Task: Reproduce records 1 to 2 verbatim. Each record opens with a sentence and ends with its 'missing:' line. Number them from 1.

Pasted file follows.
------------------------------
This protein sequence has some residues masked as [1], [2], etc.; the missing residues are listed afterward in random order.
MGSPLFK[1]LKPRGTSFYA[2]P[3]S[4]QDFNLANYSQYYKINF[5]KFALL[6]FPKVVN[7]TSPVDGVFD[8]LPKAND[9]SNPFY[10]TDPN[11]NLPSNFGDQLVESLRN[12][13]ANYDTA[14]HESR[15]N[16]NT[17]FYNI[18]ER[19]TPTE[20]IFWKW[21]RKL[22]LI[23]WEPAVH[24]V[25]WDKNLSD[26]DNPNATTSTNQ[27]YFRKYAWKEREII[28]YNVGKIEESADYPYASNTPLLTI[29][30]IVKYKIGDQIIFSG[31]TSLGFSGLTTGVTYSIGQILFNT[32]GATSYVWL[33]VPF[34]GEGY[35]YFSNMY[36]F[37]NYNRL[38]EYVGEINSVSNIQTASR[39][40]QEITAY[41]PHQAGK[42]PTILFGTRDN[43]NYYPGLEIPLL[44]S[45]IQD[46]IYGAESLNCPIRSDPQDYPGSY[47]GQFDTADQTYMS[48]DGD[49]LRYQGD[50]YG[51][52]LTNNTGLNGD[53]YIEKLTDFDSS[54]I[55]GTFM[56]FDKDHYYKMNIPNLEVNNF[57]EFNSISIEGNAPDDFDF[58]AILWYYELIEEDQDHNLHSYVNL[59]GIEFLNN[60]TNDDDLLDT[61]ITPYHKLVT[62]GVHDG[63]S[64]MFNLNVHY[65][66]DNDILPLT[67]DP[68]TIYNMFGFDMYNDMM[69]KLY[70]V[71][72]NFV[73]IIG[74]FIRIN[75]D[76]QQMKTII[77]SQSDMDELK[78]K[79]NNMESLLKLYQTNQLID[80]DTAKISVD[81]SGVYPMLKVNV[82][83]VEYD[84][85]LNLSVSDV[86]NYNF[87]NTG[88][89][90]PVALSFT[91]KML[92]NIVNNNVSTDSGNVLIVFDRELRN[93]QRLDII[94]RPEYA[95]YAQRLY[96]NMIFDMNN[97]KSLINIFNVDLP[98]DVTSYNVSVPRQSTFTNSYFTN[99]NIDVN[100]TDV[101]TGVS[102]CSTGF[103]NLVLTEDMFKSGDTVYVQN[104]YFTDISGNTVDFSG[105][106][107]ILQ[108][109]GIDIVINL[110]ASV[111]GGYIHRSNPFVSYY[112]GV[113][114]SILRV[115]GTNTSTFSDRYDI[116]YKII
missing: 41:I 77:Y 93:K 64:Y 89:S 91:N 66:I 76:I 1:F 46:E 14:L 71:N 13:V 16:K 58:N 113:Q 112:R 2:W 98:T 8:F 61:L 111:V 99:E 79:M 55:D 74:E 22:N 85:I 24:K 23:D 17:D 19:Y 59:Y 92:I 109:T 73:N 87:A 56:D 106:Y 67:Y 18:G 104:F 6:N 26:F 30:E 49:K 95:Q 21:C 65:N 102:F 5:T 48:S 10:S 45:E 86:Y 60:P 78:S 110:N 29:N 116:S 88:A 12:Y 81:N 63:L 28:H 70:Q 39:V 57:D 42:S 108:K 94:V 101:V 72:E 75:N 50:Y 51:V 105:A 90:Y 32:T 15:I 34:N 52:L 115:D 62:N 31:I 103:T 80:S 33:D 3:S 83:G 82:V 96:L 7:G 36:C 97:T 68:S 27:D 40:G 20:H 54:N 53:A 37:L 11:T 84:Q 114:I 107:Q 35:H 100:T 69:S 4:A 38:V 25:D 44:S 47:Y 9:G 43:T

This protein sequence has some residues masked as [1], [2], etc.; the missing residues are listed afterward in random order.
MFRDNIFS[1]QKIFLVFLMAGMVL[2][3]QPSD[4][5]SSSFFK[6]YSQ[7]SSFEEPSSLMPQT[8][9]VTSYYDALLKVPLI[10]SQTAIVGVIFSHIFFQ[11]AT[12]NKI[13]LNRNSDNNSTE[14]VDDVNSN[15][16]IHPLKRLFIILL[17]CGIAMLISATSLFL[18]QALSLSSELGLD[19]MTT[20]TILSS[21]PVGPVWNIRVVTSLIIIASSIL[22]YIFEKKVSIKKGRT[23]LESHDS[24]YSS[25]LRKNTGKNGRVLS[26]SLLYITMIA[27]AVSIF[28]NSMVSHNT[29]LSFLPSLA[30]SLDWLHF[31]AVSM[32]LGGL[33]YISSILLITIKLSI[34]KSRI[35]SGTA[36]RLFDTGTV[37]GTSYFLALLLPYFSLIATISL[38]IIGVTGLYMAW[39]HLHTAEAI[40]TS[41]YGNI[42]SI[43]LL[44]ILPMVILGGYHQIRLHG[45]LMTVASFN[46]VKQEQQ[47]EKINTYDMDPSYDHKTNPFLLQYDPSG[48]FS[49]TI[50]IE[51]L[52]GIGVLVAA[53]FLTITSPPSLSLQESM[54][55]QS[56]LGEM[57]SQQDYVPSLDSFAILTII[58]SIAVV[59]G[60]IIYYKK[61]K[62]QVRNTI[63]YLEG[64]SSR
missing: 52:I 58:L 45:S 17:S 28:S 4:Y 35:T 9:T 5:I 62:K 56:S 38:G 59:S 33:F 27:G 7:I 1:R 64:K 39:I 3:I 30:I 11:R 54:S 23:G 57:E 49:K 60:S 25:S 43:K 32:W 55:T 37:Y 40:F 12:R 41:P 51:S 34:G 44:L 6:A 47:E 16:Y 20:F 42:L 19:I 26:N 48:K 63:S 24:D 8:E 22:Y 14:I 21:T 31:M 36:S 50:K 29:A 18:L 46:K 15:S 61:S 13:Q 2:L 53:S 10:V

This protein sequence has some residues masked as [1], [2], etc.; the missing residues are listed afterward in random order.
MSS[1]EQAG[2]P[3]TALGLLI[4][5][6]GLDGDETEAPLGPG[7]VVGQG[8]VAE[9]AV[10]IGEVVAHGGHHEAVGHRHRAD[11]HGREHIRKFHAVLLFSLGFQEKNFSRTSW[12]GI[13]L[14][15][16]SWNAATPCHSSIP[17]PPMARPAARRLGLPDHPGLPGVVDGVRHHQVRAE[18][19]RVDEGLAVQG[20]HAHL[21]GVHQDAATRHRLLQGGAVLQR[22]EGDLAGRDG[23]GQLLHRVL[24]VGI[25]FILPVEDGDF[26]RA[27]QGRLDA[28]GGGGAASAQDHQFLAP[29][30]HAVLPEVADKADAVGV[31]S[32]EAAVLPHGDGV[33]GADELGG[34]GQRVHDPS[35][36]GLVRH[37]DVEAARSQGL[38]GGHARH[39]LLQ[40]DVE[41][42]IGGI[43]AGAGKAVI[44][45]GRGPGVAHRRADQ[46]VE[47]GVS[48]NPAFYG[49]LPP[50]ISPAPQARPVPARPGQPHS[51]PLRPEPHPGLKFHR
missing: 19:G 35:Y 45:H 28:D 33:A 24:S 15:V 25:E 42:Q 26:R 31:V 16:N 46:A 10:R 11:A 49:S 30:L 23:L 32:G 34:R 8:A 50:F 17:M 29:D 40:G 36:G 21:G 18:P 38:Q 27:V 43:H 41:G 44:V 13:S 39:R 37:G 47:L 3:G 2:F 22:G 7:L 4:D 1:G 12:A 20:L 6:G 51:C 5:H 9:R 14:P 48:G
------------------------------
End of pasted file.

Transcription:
This protein sequence has some residues masked as [1], [2], etc.; the missing residues are listed afterward in random order.
MGSPLFK[1]LKPRGTSFYA[2]P[3]S[4]QDFNLANYSQYYKINF[5]KFALL[6]FPKVVN[7]TSPVDGVFD[8]LPKAND[9]SNPFY[10]TDPN[11]NLPSNFGDQLVESLRN[12][13]ANYDTA[14]HESR[15]N[16]NT[17]FYNI[18]ER[19]TPTE[20]IFWKW[21]RKL[22]LI[23]WEPAVH[24]V[25]WDKNLSD[26]DNPNATTSTNQ[27]YFRKYAWKEREII[28]YNVGKIEESADYPYASNTPLLTI[29][30]IVKYKIGDQIIFSG[31]TSLGFSGLTTGVTYSIGQILFNT[32]GATSYVWL[33]VPF[34]GEGY[35]YFSNMY[36]F[37]NYNRL[38]EYVGEINSVSNIQTASR[39][40]QEITAY[41]PHQAGK[42]PTILFGTRDN[43]NYYPGLEIPLL[44]S[45]IQD[46]IYGAESLNCPIRSDPQDYPGSY[47]GQFDTADQTYMS[48]DGD[49]LRYQGD[50]YG[51][52]LTNNTGLNGD[53]YIEKLTDFDSS[54]I[55]GTFM[56]FDKDHYYKMNIPNLEVNNF[57]EFNSISIEGNAPDDFDF[58]AILWYYELIEEDQDHNLHSYVNL[59]GIEFLNN[60]TNDDDLLDT[61]ITPYHKLVT[62]GVHDG[63]S[64]MFNLNVHY[65][66]DNDILPLT[67]DP[68]TIYNMFGFDMYNDMM[69]KLY[70]V[71][72]NFV[73]IIG[74]FIRIN[75]D[76]QQMKTII[77]SQSDMDELK[78]K[79]NNMESLLKLYQTNQLID[80]DTAKISVD[81]SGVYPMLKVNV[82][83]VEYD[84][85]LNLSVSDV[86]NYNF[87]NTG[88][89][90]PVALSFT[91]KML[92]NIVNNNVSTDSGNVLIVFDRELRN[93]QRLDII[94]RPEYA[95]YAQRLY[96]NMIFDMNN[97]KSLINIFNVDLP[98]DVTSYNVSVPRQSTFTNSYFTN[99]NIDVN[100]TDV[101]TGVS[102]CSTGF[103]NLVLTEDMFKSGDTVYVQN[104]YFTDISGNTVDFSG[105][106][107]ILQ[108][109]GIDIVINL[110]ASV[111]GGYIHRSNPFVSYY[112]GV[113][114]SILRV[115]GTNTSTFSDRYDI[116]YKII
missing: 41:I 77:Y 93:K 64:Y 89:S 91:N 66:I 76:I 1:F 46:E 14:L 71:N 13:V 16:K 58:N 113:Q 112:R 2:W 98:T 8:F 61:L 111:V 99:E 79:M 55:D 74:E 22:N 85:I 24:K 23:D 17:D 19:Y 59:Y 92:I 109:T 73:N 87:A 56:D 106:Y 67:Y 18:G 104:F 6:N 26:F 30:E 49:K 95:Q 21:C 65:N 102:F 5:T 48:S 10:S 45:E 86:Y 60:P 78:S 110:N 29:N 116:S 88:A 12:Y 81:N 63:L 28:H 70:Q 39:V 57:D 42:S 108:K 94:V 101:V 72:E 75:N 50:Y 51:V 105:A 90:Y 32:T 15:I 34:N 52:L 115:D 62:N 31:I 103:T 80:S 33:D 3:S 83:G 82:V 96:L 7:G 36:C 97:T 68:S 27:D 40:G 20:H 54:N 53:A 37:L 11:T 84:Q 114:I 107:Q 35:H 100:T 69:S 4:A 38:V 25:D 44:S 47:Y 9:G 43:T

This protein sequence has some residues masked as [1], [2], etc.; the missing residues are listed afterward in random order.
MFRDNIFS[1]QKIFLVFLMAGMVL[2][3]QPSD[4][5]SSSFFK[6]YSQ[7]SSFEEPSSLMPQT[8][9]VTSYYDALLKVPLI[10]SQTAIVGVIFSHIFFQ[11]AT[12]NKI[13]LNRNSDNNSTE[14]VDDVNSN[15][16]IHPLKRLFIILL[17]CGIAMLISATSLFL[18]QALSLSSELGLD[19]MTT[20]TILSS[21]PVGPVWNIRVVTSLIIIASSIL[22]YIFEKKVSIKKGRT[23]LESHDS[24]YSS[25]LRKNTGKNGRVLS[26]SLLYITMIA[27]AVSIF[28]NSMVSHNT[29]LSFLPSLA[30]SLDWLHF[31]AVSM[32]LGGL[33]YISSILLITIKLSI[34]KSRI[35]SGTA[36]RLFDTGTV[37]GTSYFLALLLPYFSLIATISL[38]IIGVTGLYMAW[39]HLHTAEAI[40]TS[41]YGNI[42]SI[43]LL[44]ILPMVILGGYHQIRLHG[45]LMTVASFN[46]VKQEQQ[47]EKINTYDMDPSYDHKTNPFLLQYDPSG[48]FS[49]TI[50]IE[51]L[52]GIGVLVAA[53]FLTITSPPSLSLQESM[54][55]QS[56]LGEM[57]SQQDYVPSLDSFAILTII[58]SIAVV[59]G[60]IIYYKK[61]K[62]QVRNTI[63]YLEG[64]SSR
missing: 52:I 58:L 45:S 17:S 28:S 4:Y 35:T 9:T 5:I 62:K 56:S 38:G 59:S 33:F 27:G 7:I 1:R 64:K 39:I 3:I 30:I 11:R 54:S 23:G 57:E 49:K 60:S 25:S 43:K 32:W 55:T 37:Y 40:F 12:R 41:P 51:S 34:G 44:L 6:A 47:E 16:Y 20:F 42:L 19:I 26:N 48:K 63:S 24:D 8:E 22:Y 14:I 21:T 31:M 36:S 50:K 29:A 18:L 46:K 15:S 61:S 13:Q 2:L 53:S 10:V